After a wonderful breakfast in a French café with a friend, I headed out of Santa Fe, taking the back-road scenic route to Taos. Past places with names like Peňasco, Chimayó, Truchas. It is a gorgeous drive.
My first stop was Chimayó, a village over three hundred years old. Chimayó is a place long believed to be the site of miraculous healings at the spot a wooden crucifix was unearthed. Because of the healings, a small chapel was built in 1816, called el Santuario de Nuestro Seňor de Esquipulas. Today it’s more simply called el Santuario de Chimayó, and thousands come each year to be healed.
During WWII. Many New Mexican soldiers prayed for safety to Santo Niňo de Atocha. A chapel dedicated to this child saint, constructed in the mid-1800s, is also in Chimayó. When the soldiers returned from the war, they began what is now yearly walk to Chimayó at Easter to thank the saint for his protection. In the days leading up to Easter, each year the roads and trails heading to Chimayó are filled with thankful believers. This is something I hope to return to see and maybe participate in one day.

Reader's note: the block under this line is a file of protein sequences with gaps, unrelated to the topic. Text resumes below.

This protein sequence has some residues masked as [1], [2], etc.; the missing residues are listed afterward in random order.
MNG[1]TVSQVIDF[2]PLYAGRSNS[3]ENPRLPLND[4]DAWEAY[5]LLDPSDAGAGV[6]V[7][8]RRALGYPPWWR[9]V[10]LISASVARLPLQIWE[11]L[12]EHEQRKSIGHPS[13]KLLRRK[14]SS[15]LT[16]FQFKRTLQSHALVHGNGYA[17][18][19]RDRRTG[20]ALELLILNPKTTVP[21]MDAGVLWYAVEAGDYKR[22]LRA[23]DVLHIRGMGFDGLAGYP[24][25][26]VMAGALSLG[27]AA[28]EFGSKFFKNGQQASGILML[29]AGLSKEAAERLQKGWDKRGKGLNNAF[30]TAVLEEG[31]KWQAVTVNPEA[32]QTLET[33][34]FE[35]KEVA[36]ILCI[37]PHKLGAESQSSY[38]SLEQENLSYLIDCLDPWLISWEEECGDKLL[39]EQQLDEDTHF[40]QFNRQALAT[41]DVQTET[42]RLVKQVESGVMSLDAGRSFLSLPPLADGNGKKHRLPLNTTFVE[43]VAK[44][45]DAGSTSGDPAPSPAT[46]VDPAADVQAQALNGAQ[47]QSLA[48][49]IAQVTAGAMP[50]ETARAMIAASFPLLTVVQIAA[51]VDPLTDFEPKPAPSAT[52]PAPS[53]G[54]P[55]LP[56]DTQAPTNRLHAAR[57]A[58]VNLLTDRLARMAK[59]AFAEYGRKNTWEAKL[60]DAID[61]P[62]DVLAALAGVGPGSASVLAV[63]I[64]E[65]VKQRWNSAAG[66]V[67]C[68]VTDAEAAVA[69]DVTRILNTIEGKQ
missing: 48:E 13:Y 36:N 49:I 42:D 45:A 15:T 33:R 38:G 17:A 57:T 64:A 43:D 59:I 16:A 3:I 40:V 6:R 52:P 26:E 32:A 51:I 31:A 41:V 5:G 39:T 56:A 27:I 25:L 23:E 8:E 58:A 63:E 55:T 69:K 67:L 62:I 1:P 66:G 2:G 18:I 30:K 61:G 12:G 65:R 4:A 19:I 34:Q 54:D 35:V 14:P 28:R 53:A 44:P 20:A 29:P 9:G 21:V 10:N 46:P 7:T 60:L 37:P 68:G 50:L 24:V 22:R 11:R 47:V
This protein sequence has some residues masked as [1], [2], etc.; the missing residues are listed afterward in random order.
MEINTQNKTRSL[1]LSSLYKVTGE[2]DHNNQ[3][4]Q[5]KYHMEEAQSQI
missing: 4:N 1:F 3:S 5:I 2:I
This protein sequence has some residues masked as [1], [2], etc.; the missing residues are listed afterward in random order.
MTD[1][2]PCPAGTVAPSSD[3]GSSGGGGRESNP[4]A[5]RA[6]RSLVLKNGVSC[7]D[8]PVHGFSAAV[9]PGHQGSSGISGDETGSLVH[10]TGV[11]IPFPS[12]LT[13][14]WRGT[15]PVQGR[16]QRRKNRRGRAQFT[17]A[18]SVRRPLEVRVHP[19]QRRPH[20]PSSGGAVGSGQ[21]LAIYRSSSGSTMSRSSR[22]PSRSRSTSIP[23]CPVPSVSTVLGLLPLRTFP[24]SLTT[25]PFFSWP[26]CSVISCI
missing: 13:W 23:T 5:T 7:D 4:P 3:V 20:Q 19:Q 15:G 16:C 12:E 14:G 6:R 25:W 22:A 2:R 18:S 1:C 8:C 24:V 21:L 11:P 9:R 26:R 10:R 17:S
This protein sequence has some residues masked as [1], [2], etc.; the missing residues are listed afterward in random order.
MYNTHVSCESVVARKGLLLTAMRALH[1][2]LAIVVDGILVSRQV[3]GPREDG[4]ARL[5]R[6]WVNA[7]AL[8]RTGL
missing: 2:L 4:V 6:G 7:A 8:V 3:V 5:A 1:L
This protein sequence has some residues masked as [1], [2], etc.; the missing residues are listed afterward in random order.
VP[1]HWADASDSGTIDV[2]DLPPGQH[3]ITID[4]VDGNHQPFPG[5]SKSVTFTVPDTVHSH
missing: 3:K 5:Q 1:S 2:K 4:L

I first stepped into the Santa Niňo de Atocha Chapel.
It is small, serene, and sacred. The thick adobe walls keep outside noise from entering. I sat awhile, then approached the front and entered the prayer room. There were photos of maybe two thousand children who have died. Tiny shoes were tucked onto bancos and ledges. Candles burned.
Although some of the photos and shoes belonged to pre-teens, most belonged to babies and infants. It was heartbreaking. I could think only of the children massacred in Connecticut, and returned to the main chapel to pray for them. And to weep.
I sat awhile, then left to roam the tiny village, stopping next in the Santuario. It, too, feels like a sacred place. Again I sat, and again I entered the prayer room. Off to the side of the prayer room is a tiny room with a hole in the floor where people can take a bit of the holy dirt. Although I didn’t take any, I reached into the hole, scooping up dirt and letting it trickle through my hands.
Then I roamed the outside and visited galleries both in the village and just outside the village.
Photos are not allowed inside the Santuario or the Chapel,which is why none were included. Here are photos from the area. This is a visit I recommend each of you take one day.